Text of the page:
Shabana players feeling â€˜Njaanuaryâ€™
Players at the newly promoted Shabana FC are yet to receive their December salaries and match allowances, The Nairobian has learnt.
The players who ply their trade in the National Super League have been struggling to make ends meet, compounded by the fact that it’s January.
But club chairman Paul Mayieko has denied the claims, terming them malicious.
The Nairobian has learnt that things have not been rosy at the Kisii-based club since their promotion to the country’s second-tier league.
Their promotion was received with jubilation not only in Kisii region but the entire nation, owing to the fact that the club was a football powerhouse in the ‘80s. And to cushion the team against any financial shock waves, a fundraiser was held in November 2018 to ‘power’ the Glamour Boys.
The harambee was attended by Deputy President William Ruto and raised more than Sh7 million.
DP Ruto donated Sh2 million, with another Sh1 million coming from President Uhuru Kenyatta. Shabana chairman Jared Nivaton donated Sh500,000, while vice chairman and Nairobi lawyer Nyandoro Kambi donated Sh100,000.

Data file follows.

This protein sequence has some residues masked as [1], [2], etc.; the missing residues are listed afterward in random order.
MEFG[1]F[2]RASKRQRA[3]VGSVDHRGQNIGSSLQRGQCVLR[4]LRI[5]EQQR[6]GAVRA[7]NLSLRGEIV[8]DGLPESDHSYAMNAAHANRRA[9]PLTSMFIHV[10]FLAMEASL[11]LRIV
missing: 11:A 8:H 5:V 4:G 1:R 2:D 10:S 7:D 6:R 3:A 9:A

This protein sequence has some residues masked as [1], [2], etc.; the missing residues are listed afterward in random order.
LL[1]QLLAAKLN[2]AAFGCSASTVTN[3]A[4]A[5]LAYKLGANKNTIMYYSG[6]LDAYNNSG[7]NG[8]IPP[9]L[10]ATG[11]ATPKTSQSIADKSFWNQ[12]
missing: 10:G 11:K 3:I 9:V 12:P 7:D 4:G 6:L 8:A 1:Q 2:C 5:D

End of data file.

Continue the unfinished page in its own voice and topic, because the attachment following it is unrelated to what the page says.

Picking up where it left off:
Others included Elgeyo-Marakwet County Senator Kipchumba Murkomen who donated Sh200,000, Senate Speaker Ken Lusaka who donated Sh200,000, Football Kenya Federation (FKF) president Nick Mwendwa gave Sh100,000, former FKF chairman Sam Nyamweya donated Sh100,000 while former AFC Leopards chairman Allan Kasavuli gave Sh100,000.
A source privy to happenings at the club told The Nairobian that players’ morale is fading fast.
“The players have not been paid their salaries since we had the fundraiser. Hata allowances zao hazijalipwa zote. The players want to talk, but they are afraid of the management. I tell you it’s frustrating,” said the source who sought anonymity.
But Mayieko has rubbished the claims, insisting they have paid players all their salaries and allowances and that those talking are simply clueless and malicious.
“From where I sit as a senior official of the club, we don’t have any arrears. We’ve paid players all their salaries and allowances. We don’t owe anybody any money. You know, out here, people who don’t have the right information can say anything,” he told The Nairobian.
He added that: “We might be having a few challenges and of course we’re not the only club experiencing financial challenges in Kenya. But we’re putting up structures in place to see how we can bridge the gap; there is no need for alarm because everything is under control at the moment.”
Shabana, a club that once boasted some of the league’s best talents in the country was relegated from top flight football in 2006, ending their 21-year stay in KPL.
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